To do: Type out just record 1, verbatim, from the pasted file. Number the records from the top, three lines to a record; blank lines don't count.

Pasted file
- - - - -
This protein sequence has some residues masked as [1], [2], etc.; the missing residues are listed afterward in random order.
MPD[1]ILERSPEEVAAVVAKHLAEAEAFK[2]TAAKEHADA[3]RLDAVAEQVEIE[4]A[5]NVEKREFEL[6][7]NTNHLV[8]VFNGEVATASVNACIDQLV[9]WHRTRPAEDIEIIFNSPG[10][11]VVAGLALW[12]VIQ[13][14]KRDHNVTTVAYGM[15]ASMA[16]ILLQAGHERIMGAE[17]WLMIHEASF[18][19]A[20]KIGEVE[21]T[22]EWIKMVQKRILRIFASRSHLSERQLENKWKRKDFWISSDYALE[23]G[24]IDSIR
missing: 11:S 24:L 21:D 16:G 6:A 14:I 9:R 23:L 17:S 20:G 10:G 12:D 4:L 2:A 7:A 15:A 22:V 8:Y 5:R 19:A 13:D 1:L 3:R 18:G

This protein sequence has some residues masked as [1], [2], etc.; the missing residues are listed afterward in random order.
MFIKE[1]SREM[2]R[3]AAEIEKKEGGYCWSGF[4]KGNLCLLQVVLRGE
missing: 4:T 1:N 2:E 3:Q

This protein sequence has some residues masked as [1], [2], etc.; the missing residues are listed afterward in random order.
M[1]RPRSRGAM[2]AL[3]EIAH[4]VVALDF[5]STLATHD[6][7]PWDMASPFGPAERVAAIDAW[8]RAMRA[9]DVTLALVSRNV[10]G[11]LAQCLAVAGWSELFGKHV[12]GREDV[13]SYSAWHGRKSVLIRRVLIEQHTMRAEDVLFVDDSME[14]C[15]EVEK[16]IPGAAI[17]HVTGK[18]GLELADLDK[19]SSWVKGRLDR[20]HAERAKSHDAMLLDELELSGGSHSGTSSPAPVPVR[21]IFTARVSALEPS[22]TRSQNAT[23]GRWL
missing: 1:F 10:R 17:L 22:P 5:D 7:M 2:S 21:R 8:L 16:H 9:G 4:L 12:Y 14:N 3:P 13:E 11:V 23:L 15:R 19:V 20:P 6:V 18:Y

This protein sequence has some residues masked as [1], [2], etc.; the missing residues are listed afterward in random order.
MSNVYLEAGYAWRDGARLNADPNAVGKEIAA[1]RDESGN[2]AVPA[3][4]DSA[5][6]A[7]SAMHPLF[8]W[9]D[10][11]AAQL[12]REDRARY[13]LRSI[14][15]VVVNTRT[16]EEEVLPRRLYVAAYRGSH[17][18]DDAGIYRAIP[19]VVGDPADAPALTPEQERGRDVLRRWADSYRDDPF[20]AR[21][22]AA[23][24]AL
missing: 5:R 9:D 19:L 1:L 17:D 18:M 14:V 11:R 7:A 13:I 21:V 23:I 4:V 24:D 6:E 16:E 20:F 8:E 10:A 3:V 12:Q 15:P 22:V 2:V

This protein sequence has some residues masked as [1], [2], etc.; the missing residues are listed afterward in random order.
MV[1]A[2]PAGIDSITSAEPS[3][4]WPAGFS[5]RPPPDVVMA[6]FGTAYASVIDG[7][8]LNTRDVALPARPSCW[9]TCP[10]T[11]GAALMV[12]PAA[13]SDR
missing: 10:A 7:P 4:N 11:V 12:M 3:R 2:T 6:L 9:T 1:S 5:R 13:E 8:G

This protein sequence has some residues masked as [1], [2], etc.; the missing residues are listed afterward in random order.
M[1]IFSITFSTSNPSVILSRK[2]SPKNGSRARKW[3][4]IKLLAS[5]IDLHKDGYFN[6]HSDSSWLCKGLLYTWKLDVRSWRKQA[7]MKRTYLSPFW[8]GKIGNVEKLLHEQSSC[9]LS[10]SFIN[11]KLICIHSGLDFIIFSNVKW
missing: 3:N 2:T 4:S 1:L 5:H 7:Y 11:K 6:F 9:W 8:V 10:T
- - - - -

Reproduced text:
This protein sequence has some residues masked as [1], [2], etc.; the missing residues are listed afterward in random order.
MPD[1]ILERSPEEVAAVVAKHLAEAEAFK[2]TAAKEHADA[3]RLDAVAEQVEIE[4]A[5]NVEKREFEL[6][7]NTNHLV[8]VFNGEVATASVNACIDQLV[9]WHRTRPAEDIEIIFNSPG[10][11]VVAGLALW[12]VIQ[13][14]KRDHNVTTVAYGM[15]ASMA[16]ILLQAGHERIMGAE[17]WLMIHEASF[18][19]A[20]KIGEVE[21]T[22]EWIKMVQKRILRIFASRSHLSERQLENKWKRKDFWISSDYALE[23]G[24]IDSIR
missing: 11:S 24:L 21:D 16:G 6:A 14:I 9:R 23:L 17:S 20:G 10:G 12:D 4:L 2:A 7:A 15:A 22:V 8:Y 5:R 19:A 13:D 1:L 3:R 18:G